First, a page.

Personal opinion: don't file the report for the sake of replacing a mailbox. File it to help rid the road of heedless drivers. As a paramedic I have witnessed countless tragedies caused by irresponsible attitudes toward the act of operating vehicles. Someone who drives off after even a small mishap is committing a huge breach. This is not a good driver or a responsible person. Nor an ethical one. If there are consequences, then maybe - just maybe - one person will be motivated to take a hard look at his or her own actions.
posted by wjm at 11:56 PM on August 13, 2014 [12 favorites]

A mailbox can cost as little as $35 or less. Installing it is a pain, sure, but will you feel good if you end up causing some single mom who can barely make ends meet to pay a bunch of fines? If you can afford to let it go, consider doing so.
posted by salvia at 12:24 AM on August 14, 2014

Someone who doesn't notice backing into a mailbox won't notice backing into a child, either. Report it.
posted by alexei at 12:52 AM on August 14, 2014 [5 favorites]

"I'd report it with the plate number, if they're driving drunk or something it might be cause to get them off the road if spotted later, which is good for everyone, even if it doesn't pay for a new mailbox."

Yeah, the cost and your inconvience is as you say incidental and isn't a concern. It might however be someone driving drunk or with bad eyesight or an elderly person [I'm getting there myself] who shouldn't be operating a car though and they and their family might not know that they are having difficulties.

"but will you feel good if you end up causing some single mom who can barely make ends meet to pay a bunch of fines?"

First of all it was the backing into the mailbox that caused the damage and perhaps a resultant fine, not being a single parent. Plenty of single parents don't back into mailboxes and are competent at operating a car.

Wow. Seriously? People that object to bad driving and less death on the road = people objecting to single parent families.

Go ahead and cite your Tumblr. Wow.
posted by vapidave at 3:06 AM on August 14, 2014 [6 favorites]

Ya thank god the opinions on here turned!

"Give them a break"??? Give ME a break. Report it to the police. A bad driver hits things. Mailboxes are child sized. Maybe you help prevent a future careless incident.

In the meantime replace your mailbox. It will make you feel better and if by some unlikely chance restitution comes, save the receipt.
posted by chasles at 4:12 AM on August 14, 2014 [2 favorites]

The cops around my area don't take your first hit-and-run that seriously if it's just property damage -- anecdata: Someone I know had her car hit and the dude took off. She found the dude and reported him to the cops, who weren't really taking it that seriously... until the dude hit and ran SOMEONE ELSE and then got into a fight in a bar. Over the next two weeks. (And the dude knew the cops weren't taking the original H&R that seriously, btw.)

So if you report this, and this person only hit-and-run your mailbox, and they stop destroying mailboxes, I wouldn't expect the consequences to be that bad (and you can even ask the cops about this when you file the report). But if they've got other issues on their record, it can help to have a consistent file with all the info. If they are in fact a dangerous driver, more reports are better.

And yes re: elderly person. We had a damn hard time getting one of my older relatives off the road. Everyone knew she shouldn't be driving, but we couldn't get that license out of her hands (and believe me, we tried). If she had hit and run a mailbox and been reported it would have been a freaking blessing -- a reason to convince the cops to take her license. We were terrified that she was going to hit and run and kill someone.
posted by pie ninja at 5:36 AM on August 14, 2014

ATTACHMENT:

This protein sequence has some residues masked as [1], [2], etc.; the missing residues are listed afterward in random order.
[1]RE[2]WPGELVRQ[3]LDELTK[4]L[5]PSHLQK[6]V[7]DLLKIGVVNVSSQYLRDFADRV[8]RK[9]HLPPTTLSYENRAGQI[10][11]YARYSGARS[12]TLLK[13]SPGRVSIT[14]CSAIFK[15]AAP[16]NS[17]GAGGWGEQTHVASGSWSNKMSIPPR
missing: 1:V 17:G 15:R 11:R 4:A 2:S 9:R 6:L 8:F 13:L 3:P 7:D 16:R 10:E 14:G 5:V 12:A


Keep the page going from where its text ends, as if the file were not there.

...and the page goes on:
You didn't exactly say whether the mailbox was damaged or destroyed or even just scratched. If it was destroyed I would call the police with the evidence. It could potentially be someone who shouldn't be behind the wheel and could just as easily run over someone as your mailbox. You never know. An honest driver would have realized and left a note.
posted by JJ86 at 5:52 AM on August 14, 2014

When I was a teenager, the hood of my Moms evil Ford station wagon flew up as I was driving . I was able to pull over, but wiped out a rural mailbox. The owner hollered at me and I still remember it, 40 years later. This driver was at fault, was a jerk to leave, but even so, I think you'll feel better ignoring it.
posted by theora55 at 8:16 AM on August 14, 2014

Since your neighbor witnessed the incident, what was her take?

Shaky scared 17yo kid?
Shaky, scared 77yo person?
Entitled, clueless, cell-phone-wielding-while-yelling-at-the-kids-in-the-back-seat 37yo?
Weaving, drunk, off their meds?
Genuine accident and horror on their face as they drove off?

I think having some idea about the driver would inform my actions here. Fwiw, I generally fall on the side of report to the police, but replace the mailbox on my own and leave insurance out of it.
posted by vignettist at 8:56 AM on August 14, 2014

You had a mailbox. Now you have a trashed mailbox because someone hit it with their car.

I'd report it. Filling an online police report takes about 5 minutes.
posted by 26.2 at 9:00 AM on August 14, 2014

Reading this thread again has me leaning on the side of reporting it, in case it was a drunk driver, elderly person, etc. If it was someone in an SUV with bad sight lines or a person rushing to the hospital to comfort their dying parent or similar, I would hope the police would be lenient (but it's not your responsibility to not make a report in case they aren't, if that makes sense).
posted by Snarl Furillo at 11:09 AM on August 14, 2014

Story time

I got my license the day I turned 16. The very next day I took my parent's car out to go see my girlfriend. We drove around a while, but while I was driving her home I didn't pay attention and ran off the road and knocked over a mailbox (this was a rural area with no curbs). She told me to go, so I just took off. I dropped her off, and then on my way home I saw the homeowner outside with the knocked over mailbox and a cop car. I couldn't take the guilt, so I drove over and admitted that it was me, which was lucky because he had my license plate number. He asked if I would come back the next day and repair the mailbox, and when I agreed he declined to press chargers so the officer left. I went back and helped him repair the box and everything was fine. I think it cost me a few bucks for materials.

That experience taught me a lot about responsibility and owning up to your actions. I suggest that you file the police report, but decline to press charges if anyone is caught.
posted by I am the Walrus at 12:03 PM on August 14, 2014 [4 favorites]